That afternoon I saw the ophthalmologist and went through the same gamut of testing I'd done the day before. She then told me I had Stage 4 papilledema (out of 5 stages) and she was nice enough to show me images of what that looks like. However I don't really know what an optic nerve is supposed to look like so while it was interesting, it didn't really mean much to me except that I was a 4 out of 5 so it was obviously pretty decent swelling. She told me that if I was admitted she would have me go to their eye institute for a more in depth exam than she could do in the ER. And then it was back to the waiting room...but now with my eyes dilated, great. It was late afternoon by then. Now I understand better why families who come up from the ER are always so drained, frustrated and angry. It is a slow process.
Finally around 8:30ish I was "officially" taken back to the treatment area. I was given a stretcher in the hallway with a wonderful view of the entrance and I was "made" into a patient by being handed the dreaded blue hospital gown. Of course now, 12 hours after arriving, everything turns into a sudden emergency. My nurse was very nice but needed to immediately start an IV for my steroids, apparently she couldn't get them in fast enough. I will give her major props though for being the only nurse to start an IV on me during both my stays that didn't leave a bruise for weeks...and I have great veins! I don't get it. First I got my steroid (dexamethasone), she started explaining why I was getting it, but I did cut her off and tell her I was a nurse and gave dex quite frequently actually. Not to make her nervous or anything, I just didn't feel like learning about dex at that moment haha. Keppra was next, to prevent seizures (had I not gone to the doctor when I did, seizures probably would have been my next symptom, I'm glad I never had to experience that).
At this point we knew I was being admitted, and it was getting pretty late so my dad walked Katie to her car (such a trooper for sitting around with me doing nothing all day) and got the rest of my stuff from her car. Of course this is when the neurosurgeon comes to talk to me. He was very nice, young for a surgeon I thought, but he seemed very calm and confident...but also a little blunt. He introduced himself, Dr. L, and told me he definitely thought I had a tumor, not an infection and it appeared to be about 5-6cm, a little bigger than a golf ball. It was taking up too much space in my brain, the right frontal lobe in particular, and causing extreme swelling which was putting pressure on my optic nerves and causing those to also swell. Then he told me I would need to have surgery to have the tumor removed, and while there are risks with any surgery, if I chose not to do surgery the tumor would definitely kill me. Well that's laying it all out there for you, what choice is there at that point? So, same as the day before, I guess I didn't react a whole lot to this news, and I couldn't think of any questions, just let him do what he had to do. He also told me that since I had been taking Excedrin, which has aspirin in it, that so long as I remained "stable" (ugh that word again) he would wait a week to do the surgery because of the increased risks of bleeding while being on aspirin. But I would be admitted for a few days for observation and to start my meds, and he wanted me in the neuro ICU for my first night. Seriously? I thought, the ICU? I thought he was overreacting a little bit but that's fine. Better to overreact than under.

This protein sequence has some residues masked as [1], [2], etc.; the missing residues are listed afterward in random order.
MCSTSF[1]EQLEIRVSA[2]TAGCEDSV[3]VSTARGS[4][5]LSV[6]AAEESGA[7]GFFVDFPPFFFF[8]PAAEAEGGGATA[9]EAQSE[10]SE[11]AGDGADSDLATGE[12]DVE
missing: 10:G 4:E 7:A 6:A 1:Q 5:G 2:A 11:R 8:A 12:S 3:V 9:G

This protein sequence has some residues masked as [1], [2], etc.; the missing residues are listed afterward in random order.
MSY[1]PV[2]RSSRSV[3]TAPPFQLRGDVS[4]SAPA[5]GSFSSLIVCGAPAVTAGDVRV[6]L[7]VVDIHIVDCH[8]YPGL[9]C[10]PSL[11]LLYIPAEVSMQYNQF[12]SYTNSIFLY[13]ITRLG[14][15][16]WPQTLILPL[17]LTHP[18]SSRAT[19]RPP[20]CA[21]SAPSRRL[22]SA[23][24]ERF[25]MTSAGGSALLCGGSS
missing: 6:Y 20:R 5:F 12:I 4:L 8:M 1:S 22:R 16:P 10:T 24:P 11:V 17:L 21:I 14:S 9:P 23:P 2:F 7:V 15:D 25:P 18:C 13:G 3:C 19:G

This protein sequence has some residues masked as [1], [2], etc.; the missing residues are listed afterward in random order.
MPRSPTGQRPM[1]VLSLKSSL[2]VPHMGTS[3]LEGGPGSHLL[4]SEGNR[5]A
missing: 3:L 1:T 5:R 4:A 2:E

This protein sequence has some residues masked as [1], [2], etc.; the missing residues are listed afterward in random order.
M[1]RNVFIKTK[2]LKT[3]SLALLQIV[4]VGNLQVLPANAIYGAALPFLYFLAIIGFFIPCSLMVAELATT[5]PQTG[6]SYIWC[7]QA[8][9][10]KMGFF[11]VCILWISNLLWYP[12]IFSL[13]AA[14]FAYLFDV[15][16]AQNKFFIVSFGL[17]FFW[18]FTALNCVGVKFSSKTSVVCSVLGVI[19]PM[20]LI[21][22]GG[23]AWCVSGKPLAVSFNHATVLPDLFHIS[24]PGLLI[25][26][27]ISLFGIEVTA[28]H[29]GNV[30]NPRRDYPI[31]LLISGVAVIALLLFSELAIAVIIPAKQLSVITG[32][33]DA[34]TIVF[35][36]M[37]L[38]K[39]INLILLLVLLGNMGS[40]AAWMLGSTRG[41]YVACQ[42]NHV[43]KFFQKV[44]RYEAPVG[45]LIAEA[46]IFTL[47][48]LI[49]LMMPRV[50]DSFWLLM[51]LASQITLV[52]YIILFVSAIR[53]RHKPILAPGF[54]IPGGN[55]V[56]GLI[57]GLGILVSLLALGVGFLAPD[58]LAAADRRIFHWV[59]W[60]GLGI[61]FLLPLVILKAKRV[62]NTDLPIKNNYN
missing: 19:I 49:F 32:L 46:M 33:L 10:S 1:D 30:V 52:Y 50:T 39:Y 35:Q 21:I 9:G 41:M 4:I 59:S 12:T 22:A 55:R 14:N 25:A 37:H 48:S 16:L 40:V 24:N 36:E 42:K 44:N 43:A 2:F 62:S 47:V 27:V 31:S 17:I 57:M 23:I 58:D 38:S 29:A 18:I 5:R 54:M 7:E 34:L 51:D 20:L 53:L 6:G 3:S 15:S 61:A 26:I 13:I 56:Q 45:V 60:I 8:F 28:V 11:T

Since I was going to be admitted to the ICU I got upgraded to a nice curtained "room" in the ER so I could be put on the monitor. What the point of that was I don't really know because all the alarms were off. My sweet nurse also brought me a boxed lunch since I hadn't eaten all day but was surprisingly feeling so much better after the steroids. I couldn't believe how quickly they worked. Also, another weird thing, I could taste and smell all of the saline flushes of my IV...I wonder how many people/kids have that sensation, it's really strange, and it was only the saline flushes, nothing else. But anyways, again we waited, now for an ICU bed.
Till next time! These get too long!